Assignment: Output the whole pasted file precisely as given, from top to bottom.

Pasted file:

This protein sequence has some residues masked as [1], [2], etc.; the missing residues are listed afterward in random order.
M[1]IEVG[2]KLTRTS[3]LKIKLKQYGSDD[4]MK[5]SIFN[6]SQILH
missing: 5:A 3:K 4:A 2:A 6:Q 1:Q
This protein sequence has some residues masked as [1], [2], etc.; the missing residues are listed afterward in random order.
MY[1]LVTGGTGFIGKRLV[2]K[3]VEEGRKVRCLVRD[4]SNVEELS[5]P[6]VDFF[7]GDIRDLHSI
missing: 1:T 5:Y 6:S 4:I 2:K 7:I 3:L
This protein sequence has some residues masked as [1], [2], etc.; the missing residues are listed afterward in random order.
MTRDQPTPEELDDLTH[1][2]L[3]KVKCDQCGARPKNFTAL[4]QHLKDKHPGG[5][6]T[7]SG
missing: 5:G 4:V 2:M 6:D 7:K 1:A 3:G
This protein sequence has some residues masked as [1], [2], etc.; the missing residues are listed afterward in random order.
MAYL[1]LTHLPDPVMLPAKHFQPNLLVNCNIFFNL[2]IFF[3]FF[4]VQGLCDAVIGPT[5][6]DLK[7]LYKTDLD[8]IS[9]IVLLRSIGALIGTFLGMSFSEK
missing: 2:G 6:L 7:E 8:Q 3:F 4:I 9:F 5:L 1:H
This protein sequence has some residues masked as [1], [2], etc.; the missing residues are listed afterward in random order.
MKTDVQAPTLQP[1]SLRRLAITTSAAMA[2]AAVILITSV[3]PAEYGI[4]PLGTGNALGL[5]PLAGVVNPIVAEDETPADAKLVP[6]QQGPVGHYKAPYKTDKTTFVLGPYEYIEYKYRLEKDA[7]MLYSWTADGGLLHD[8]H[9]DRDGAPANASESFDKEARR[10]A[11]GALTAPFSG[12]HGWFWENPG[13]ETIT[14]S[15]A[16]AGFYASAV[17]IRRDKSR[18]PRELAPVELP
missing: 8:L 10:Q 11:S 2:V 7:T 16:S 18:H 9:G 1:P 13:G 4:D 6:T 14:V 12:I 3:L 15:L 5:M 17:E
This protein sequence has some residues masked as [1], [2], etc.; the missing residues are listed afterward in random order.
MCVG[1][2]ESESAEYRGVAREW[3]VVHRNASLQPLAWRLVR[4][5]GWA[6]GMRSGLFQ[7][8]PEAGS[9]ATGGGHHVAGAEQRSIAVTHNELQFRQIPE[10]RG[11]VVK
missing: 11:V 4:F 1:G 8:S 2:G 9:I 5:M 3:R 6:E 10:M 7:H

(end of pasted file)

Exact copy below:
This protein sequence has some residues masked as [1], [2], etc.; the missing residues are listed afterward in random order.
M[1]IEVG[2]KLTRTS[3]LKIKLKQYGSDD[4]MK[5]SIFN[6]SQILH
missing: 5:A 3:K 4:A 2:A 6:Q 1:Q
This protein sequence has some residues masked as [1], [2], etc.; the missing residues are listed afterward in random order.
MY[1]LVTGGTGFIGKRLV[2]K[3]VEEGRKVRCLVRD[4]SNVEELS[5]P[6]VDFF[7]GDIRDLHSI
missing: 1:T 5:Y 6:S 4:I 2:K 7:I 3:L
This protein sequence has some residues masked as [1], [2], etc.; the missing residues are listed afterward in random order.
MTRDQPTPEELDDLTH[1][2]L[3]KVKCDQCGARPKNFTAL[4]QHLKDKHPGG[5][6]T[7]SG
missing: 5:G 4:V 2:M 6:D 7:K 1:A 3:G
This protein sequence has some residues masked as [1], [2], etc.; the missing residues are listed afterward in random order.
MAYL[1]LTHLPDPVMLPAKHFQPNLLVNCNIFFNL[2]IFF[3]FF[4]VQGLCDAVIGPT[5][6]DLK[7]LYKTDLD[8]IS[9]IVLLRSIGALIGTFLGMSFSEK
missing: 2:G 6:L 7:E 8:Q 3:F 4:I 9:F 5:L 1:H
This protein sequence has some residues masked as [1], [2], etc.; the missing residues are listed afterward in random order.
MKTDVQAPTLQP[1]SLRRLAITTSAAMA[2]AAVILITSV[3]PAEYGI[4]PLGTGNALGL[5]PLAGVVNPIVAEDETPADAKLVP[6]QQGPVGHYKAPYKTDKTTFVLGPYEYIEYKYRLEKDA[7]MLYSWTADGGLLHD[8]H[9]DRDGAPANASESFDKEARR[10]A[11]GALTAPFSG[12]HGWFWENPG[13]ETIT[14]S[15]A[16]AGFYASAV[17]IRRDKSR[18]PRELAPVELP
missing: 8:L 10:Q 11:S 2:V 7:T 16:S 18:H 9:G 1:P 13:G 4:D 6:T 14:V 12:I 3:L 15:L 5:M 17:E
This protein sequence has some residues masked as [1], [2], etc.; the missing residues are listed afterward in random order.
MCVG[1][2]ESESAEYRGVAREW[3]VVHRNASLQPLAWRLVR[4][5]GWA[6]GMRSGLFQ[7][8]PEAGS[9]ATGGGHHVAGAEQRSIAVTHNELQFRQIPE[10]RG[11]VVK
missing: 11:V 4:F 1:G 8:S 2:G 9:I 5:M 3:R 6:E 10:M 7:H